In an interview with the WSJ, Whole Foods CEO John Mackey unveiled a new health emphasis at the company, saying the company is going back to its roots and away from its 15-year emphasis as a foodie Mecca. (Frank Talk From Whole Foods' John Mackey - WSJ.com.)
Mackey: The biggest thing that is going to happen is beginning in the fall. We're going to begin a Healthy Eating Education initiative. We've just added a seventh core value (to the company's mission), which is Healthy Eating. Basically, we used to think it was enough just to sell healthy food, but we know it is not enough. We sell all kinds of candy. We sell a bunch of junk. There will be someone in a kiosk to answer questions, they'll have cookbooks and health books, there will be some cooking classes. It will be about how to select food, because people don't know."
WSJ: Will you get rid of the unhealthy items? You have aisle after aisle of absolutely delicious looking candies and chocolates and fudge and cakes and then you'll have someone up front at a kiosk looking through cookbooks?
Mr. Mackey: "Customers, we hope, are going to vote them out. You're just seeing the most tentative efforts at this point because the details are not ready for public release. You need to be fair. I've got to plan the revolution."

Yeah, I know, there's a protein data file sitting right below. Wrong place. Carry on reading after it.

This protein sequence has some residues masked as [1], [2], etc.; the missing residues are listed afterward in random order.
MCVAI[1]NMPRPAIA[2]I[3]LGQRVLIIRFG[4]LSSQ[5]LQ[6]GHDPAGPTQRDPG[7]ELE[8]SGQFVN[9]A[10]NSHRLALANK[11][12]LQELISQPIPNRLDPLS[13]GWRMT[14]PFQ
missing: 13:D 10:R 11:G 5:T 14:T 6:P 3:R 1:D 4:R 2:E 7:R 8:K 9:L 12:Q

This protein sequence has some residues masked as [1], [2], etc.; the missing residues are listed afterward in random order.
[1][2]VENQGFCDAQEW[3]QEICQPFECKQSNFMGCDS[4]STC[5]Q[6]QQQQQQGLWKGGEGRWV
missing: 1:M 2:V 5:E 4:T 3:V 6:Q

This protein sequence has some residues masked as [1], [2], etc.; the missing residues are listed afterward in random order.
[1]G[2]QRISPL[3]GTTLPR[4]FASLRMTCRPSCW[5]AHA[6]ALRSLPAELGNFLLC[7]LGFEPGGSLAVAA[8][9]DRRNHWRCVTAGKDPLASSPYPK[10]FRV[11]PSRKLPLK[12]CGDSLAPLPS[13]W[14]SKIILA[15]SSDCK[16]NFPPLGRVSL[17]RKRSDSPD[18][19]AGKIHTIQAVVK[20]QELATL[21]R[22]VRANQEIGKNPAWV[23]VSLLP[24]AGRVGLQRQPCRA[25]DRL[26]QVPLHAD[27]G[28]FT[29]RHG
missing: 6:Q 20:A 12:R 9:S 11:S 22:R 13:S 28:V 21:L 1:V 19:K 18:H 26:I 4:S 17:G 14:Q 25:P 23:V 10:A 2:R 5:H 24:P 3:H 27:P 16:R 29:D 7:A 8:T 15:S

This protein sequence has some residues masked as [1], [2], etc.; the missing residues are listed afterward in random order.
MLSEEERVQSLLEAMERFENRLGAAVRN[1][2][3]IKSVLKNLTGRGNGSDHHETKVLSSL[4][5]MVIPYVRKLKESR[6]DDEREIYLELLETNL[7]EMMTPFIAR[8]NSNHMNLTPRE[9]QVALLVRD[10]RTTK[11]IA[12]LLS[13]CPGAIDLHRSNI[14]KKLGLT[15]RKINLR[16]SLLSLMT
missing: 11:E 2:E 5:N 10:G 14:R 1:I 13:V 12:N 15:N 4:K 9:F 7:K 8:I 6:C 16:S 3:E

The key statement -- "customers, we hope, are going to vote them out." It's clear in the current recession that people are holding back from the more expensive food items, but my question is whether they will actually shift towards the whole foods and bulk bins that Mackey notes were a key component in the company's early days. Now those foods represent just 1% of sales and he recognizes that people aren't cooking -- hence, the plethora of prepared foods that the company also sells. In a nearby store in Virginia, for example, the prepared foods section now takes up perhaps 20% of the store, far bigger than it had until a renovation in the past year. Will bulk foods now be given more store real estate and be easier to navigate? Will the company reduce the number of packaged goods?
To push this initiative, Whole Foods will also have to become more transparent on the contents of its prepared food items (like providing calorie labeling in addition to an ingredient list at its salad bar and prepared foods counter). That seems like an easy fix, with more information steering people towards healthier choices.
As Mackey says, "Americans are sick of being sick and fat." That's true but whether this sentiment will prompt them to cook -- as Michael Pollan advocated in his Times piece this Sunday -- and thus lose weight is another issue altogether. I, for one, hope so, and will be curious to see how Whole Foods fares with this new strategy.
- Samuel Fromartz